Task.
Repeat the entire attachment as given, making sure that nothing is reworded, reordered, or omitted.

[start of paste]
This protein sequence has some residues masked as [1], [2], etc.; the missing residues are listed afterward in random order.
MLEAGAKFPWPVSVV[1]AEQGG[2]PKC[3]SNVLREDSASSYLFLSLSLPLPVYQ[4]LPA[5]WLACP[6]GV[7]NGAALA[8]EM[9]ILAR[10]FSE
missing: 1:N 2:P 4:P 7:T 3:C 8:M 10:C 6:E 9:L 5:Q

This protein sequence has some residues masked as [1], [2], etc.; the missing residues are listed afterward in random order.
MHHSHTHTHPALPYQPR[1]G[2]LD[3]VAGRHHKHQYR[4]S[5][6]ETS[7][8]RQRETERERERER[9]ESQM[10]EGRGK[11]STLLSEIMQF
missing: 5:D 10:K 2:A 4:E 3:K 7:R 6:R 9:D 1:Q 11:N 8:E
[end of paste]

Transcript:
This protein sequence has some residues masked as [1], [2], etc.; the missing residues are listed afterward in random order.
MLEAGAKFPWPVSVV[1]AEQGG[2]PKC[3]SNVLREDSASSYLFLSLSLPLPVYQ[4]LPA[5]WLACP[6]GV[7]NGAALA[8]EM[9]ILAR[10]FSE
missing: 1:N 2:P 4:P 7:T 3:C 8:M 10:C 6:E 9:L 5:Q

This protein sequence has some residues masked as [1], [2], etc.; the missing residues are listed afterward in random order.
MHHSHTHTHPALPYQPR[1]G[2]LD[3]VAGRHHKHQYR[4]S[5][6]ETS[7][8]RQRETERERERER[9]ESQM[10]EGRGK[11]STLLSEIMQF
missing: 5:D 10:K 2:A 4:E 3:K 7:R 6:R 9:D 1:Q 11:N 8:E